Woof. What did we just watch?
The following numbers should paint the picture. Stanford’s time of possession was twice Washington’s, 39:01 to 20:59. Stanford ran 74 offensive plays to Washington’s 58. Stanford amassed 482 yards of total offense, a season high, compared to Washington’s 294. Stanford also collected the game’s only turnover. Again, woof.
Stanford seemed to control this game from the get go. On their opening drive, Stanford QB Davis Mills led an 11 play, 80-yard drive ending in a field goal to give the Cardinal an early 3-0 lead. Washington responded with their best drive of the game, going 75-yards in 10 plays capped off by a Jacob Eason 3-yard touchdown pass to TE Cade Otton. Stanford in turn responded with another drive that ended in a field goal, followed by a Washington punt. It was Stanford’s third possession when things really started to take a turn for the worst for the Huskies. On the fourth play of the drive, Mills threw a 42-yard touchdown pass to a wide-open Simi Fehoko (blown coverage by Keith Taylor) to put the Cardinal up 13-7. Washington was able to respond with a field goal before going into the half down 13-10.
The Huskies started the second half with the ball and things were looking promising. On the first two plays the Huskies stacked together a 35-yard pass to Aaron Fuller, followed by a 19-yard run from Richard Newton. This made it 1st and 10 at the Stanford 21-yard line. Fast forward three plays and the Huskies are at Stanford’s 13-yard line facing 4th and 2. Down by just 3-points early in the 3rd quarter, Coach Petersen made the call to go for it. Eason’s pass fell incomplete. The red zone has not been good to this team.
Washington was only able to manage one more scoring drive that ended in a field goal for the rest of the game. Their final three offensive possessions seemed feeble and desperate. Eason threw a pick in Washington territory early in the 4th quarter (Fuller tripped), followed by a disastrous 8-play drive that amounted to 13 yards and a punt, and a hopeless final four plays with less than a minute to go. Meanwhile, Stanford controlled the clock and added a touchdown in the 3rd quarter and another field goal in the 4th quarter (after Eason’s interception), leading to their 23-13 win.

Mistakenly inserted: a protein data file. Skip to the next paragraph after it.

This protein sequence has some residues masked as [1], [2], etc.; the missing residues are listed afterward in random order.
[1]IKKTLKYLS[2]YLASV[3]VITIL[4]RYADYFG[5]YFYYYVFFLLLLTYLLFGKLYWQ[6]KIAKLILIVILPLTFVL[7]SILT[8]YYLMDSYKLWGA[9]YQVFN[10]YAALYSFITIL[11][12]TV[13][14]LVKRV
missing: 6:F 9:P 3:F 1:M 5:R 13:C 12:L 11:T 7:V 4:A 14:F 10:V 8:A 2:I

Hats off to Stanford, as the Cardinal had a clear game plan that the Huskies played right into. Mills, Stanford’s backup QB, played a good game by completing 21/30 passes with 293 yards in the air and a touchdown. He was elusive in the pocket and was able to escape blitzing Huskies on multiple occasions and find open receivers on the run. RB Cameron Scarlett also had a good game for Stanford, running for 151 yards and a touchdown on 33 carries. Notably, he was able to convert two third down runs late in the game that effectively ended any hope of a Huskies’ comeback.
A quick note on injuries, Mills didn’t actually finish the game. During the third quarter he was taken into the medical tent and emerged with a taped up ankle. Third string sophomore QB Jack West played the entirety of the 4th quarter for Stanford and didn’t throw a single pass. They didn’t need to. For Washington, the Huskies leading rusher on the day wasn’t able to finish the game, as Richard Newton suffered what appeared to be a lower leg injury and had to be helped off the field before being carted away. He had 10 carries for 64 yards.
What went wrong for Washington? Defensively, the Huskies weren’t able to get much pressure on Mills throughout the game. This is very disappointing, considering that Stanford’s offensive line was down to just 6 scholarship players by the end of the game (due to injuries), including multiple freshman. Offensively, Richard Newton seemed to be the only weapon that was working well against Stanford. Once he left the game, the offense wasn’t able to do much. Salvon Ahmed had just 6 carries for 28 yards. After starting out 5/5, Eason ended the night completing just 16/36 passes for 206-yards, one touchdown, and one interception. He looked lost in the pocket at times and made a series of poor decisions throughout the game.
Speaking of the passing game, despite Fuller’s impressive stat line of 171 yards on 9 catches, once again Washington’s wide receivers did not look impressive. Both Fuller and Andre Bacellia had more drops. Hunter Bryant wasn’t able to haul in some catchable passes either. Do you hear that? It’s more Husky fans beating the drums for the younger wide receivers. Those drums are sure to be louder than ever after this game.
The Washington coaching staff will need to take a long, hard look in the mirror after this one. After the unsuccessful opening drive to start the second half, there didn’t appear to be much adjustment made on either side of the ball for Washington. Peterson’s decision to go for it on 4th and 2 early in the 3rd quarter will certainly be criticized, however, that field goal alone would not have changed the ultimate outcome. Finally, while criticizing offensive play calling is usually cheap and pointless, there are some legitimate issues to take with Washington’s offensive game plan, and especially so in the second half.
We can leave it there for now. This was a tough one to sit through and we don’t need to beat ourselves over the head with it too much right away. We have all of next week to do that on the blog, so stay tuned for our further analysis of this disappointing loss to Stanford.